Even out snorkeling near Avalon on Catalina, you can see a noticeably healthy marine community.
|the casino at Avalon, Catalina Island|
Upon my last quick boat trip out to the Channel Islands - Jess and I took special notice of the abundant abalone tucked into seams along the sandstone reefs. We found the healthiest populations along the windward side of the islands. And of course, this goes without saying - if you see them - leave them be, as they are heavily protected. Harvesting is illegal in Southern California.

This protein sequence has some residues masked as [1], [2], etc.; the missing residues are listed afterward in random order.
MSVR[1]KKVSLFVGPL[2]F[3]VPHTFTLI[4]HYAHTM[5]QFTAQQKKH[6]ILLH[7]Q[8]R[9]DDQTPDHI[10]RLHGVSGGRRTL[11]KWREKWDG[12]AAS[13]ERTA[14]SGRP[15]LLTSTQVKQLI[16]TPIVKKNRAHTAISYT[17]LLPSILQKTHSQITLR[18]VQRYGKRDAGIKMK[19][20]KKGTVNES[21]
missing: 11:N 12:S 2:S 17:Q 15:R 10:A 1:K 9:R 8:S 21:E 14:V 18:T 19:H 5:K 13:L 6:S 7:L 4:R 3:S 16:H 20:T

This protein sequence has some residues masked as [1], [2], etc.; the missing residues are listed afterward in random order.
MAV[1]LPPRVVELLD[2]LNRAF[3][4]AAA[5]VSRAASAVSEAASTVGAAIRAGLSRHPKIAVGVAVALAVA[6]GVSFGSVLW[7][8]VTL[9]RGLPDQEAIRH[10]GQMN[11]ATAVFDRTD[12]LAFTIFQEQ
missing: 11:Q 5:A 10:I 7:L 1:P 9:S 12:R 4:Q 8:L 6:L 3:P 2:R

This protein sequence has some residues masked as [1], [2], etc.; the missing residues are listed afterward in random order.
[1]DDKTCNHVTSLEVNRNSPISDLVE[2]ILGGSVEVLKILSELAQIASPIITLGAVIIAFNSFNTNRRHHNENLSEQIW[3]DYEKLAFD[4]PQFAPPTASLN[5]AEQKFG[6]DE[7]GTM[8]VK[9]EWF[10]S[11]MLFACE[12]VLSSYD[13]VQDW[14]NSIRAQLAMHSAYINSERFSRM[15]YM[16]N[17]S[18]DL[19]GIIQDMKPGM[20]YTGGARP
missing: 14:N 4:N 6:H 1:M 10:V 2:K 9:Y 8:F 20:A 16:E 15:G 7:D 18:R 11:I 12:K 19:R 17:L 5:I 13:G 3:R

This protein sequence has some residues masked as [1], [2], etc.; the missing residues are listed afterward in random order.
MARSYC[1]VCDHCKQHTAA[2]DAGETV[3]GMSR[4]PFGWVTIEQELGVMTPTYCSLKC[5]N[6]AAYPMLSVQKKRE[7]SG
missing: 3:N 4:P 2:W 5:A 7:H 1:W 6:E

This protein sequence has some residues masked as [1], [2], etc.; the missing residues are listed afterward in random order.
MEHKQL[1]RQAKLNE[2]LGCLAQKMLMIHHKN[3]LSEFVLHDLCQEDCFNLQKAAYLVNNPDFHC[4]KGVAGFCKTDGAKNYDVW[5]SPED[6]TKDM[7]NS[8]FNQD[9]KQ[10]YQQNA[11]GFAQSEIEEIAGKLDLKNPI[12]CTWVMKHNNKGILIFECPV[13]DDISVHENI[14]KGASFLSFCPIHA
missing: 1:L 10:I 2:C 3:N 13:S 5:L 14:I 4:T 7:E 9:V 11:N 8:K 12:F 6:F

|sailing Dave's Endeavor 38 across the channel|
Black abalone (Haliotis cracherodii) is a marine gastropod - specifically a mollusk.
This mollusk has a smooth dark shell. As you see in the pictures below, the outer shell often looks blue.
At one point, this species was abundant all across the west coast of North America, but it is now listed as critically endangered on the IUCN Red List.
Overfishing and Withering Syndrome have led to its demise.
|Black abalone hanging upside down at low tide|
Gorgeous black abalone gather in clumps. This is because they reproduce as broadcast spawners. They release their egg and sperm into the water at high tide. If they aren't packed in tight to each other, their gametes may not find each other.
|healthy abalone in the Channel Islands|